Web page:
From Your Health Journal…..”A great article from Yahoo! News via MyHealthNewsDaily by Trevor Stokes entitled Obesity Is Linked To Vitamin D Deficiency. If it is not bad enough obesity can lead to heart disease, weak joints, low self esteem, type 2 diabetes, cancer, and other chronic health diseases, it can cause a deficiency in vitamin D, a nutrient that helps the body absorb calcium, which is essential for healthy bones. For every 10 % increase in body-mass index (BMI), a person can expect to have 4.2 percent drop in blood levels of vitamin D. BMI is a measurement that that an individuals height and weight information, which corresponds to a specific number on the BMI chart to see if a person’s weight falls within a healthy range. Previous research has examined whether boosting vitamin D levels by taking vitamin D supplements could help people lose weight by increasing the metabolism of fat cells or reducing inflammation that can lead to weight gain. Please visit the Yahoo! web site (link provided below) to read the complete article. I found it very interesting.”
From the article…..
Being obese can cause a deficiency in vitamin D, a nutrient that helps the body absorb calcium, which is essential for healthy bones, reports a new study. However, the flip side isn’t true: Boosting blood levels of vitamin D can’t help people lose the excess weight.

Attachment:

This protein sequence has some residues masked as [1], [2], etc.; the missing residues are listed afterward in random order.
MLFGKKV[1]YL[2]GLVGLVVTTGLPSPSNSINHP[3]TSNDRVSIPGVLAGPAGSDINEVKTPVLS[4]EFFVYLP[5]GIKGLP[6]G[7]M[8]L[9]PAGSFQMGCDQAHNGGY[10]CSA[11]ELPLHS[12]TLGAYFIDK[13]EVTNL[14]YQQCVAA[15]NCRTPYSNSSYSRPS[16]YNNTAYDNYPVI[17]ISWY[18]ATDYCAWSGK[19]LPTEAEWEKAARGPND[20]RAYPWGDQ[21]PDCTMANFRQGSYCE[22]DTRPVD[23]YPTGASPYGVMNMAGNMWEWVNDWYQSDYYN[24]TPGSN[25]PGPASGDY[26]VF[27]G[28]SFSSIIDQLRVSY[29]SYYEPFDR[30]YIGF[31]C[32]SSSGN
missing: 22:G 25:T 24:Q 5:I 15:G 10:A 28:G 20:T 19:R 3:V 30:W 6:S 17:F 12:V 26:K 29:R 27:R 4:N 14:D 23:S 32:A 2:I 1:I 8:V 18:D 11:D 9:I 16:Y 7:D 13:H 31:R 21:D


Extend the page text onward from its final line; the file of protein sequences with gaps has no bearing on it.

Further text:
According to the researchers, for every 10 percent increase in body-mass index (BMI), a person can expect to have 4.2 percent drop in blood levels of vitamin D. BMI is a measure of body fat that’s based on height and weight.
The study is published today (Feb. 5) in the journal PLOS Medicine.
As many as three-fourths of Americans are deficient in vitamin D, according to a 2009 study published in the journal Archives of Internal Medicine. And 35.7 percent are obese, reports the Centers for Disease Control and Prevention.
Using genetic information from more than 42,000 people collected across 21 studies, American and European epidemiologists tracked 12 BMI-related genes and four vitamin D-related genes in people of all weight classes. The researchers found that people with a genetic predisposition for being heavier tended to have genes related to lower levels of vitamin D. As a result, no matter how much vitamin D an obese person gets, their genes are likely going to cause them to have lower-than-optimal levels of vitamin D.
However, having the genes associated with lower levels of vitamin D formation and metabolism does not necessarily mean a person is destined to be obese.
The researchers verified their observation using another data set of genes from 46 studies that included nearly 124,000 people.
“Obese individuals need to be mindful they are likely to be vitamin D deficient,” said study author Elina Hyppönen, a reader of epidemiology and public health at the University College London Institute of Child Health. “If you lower your BMI or reduce your body fat, then your vitamin D status probably will get higher.”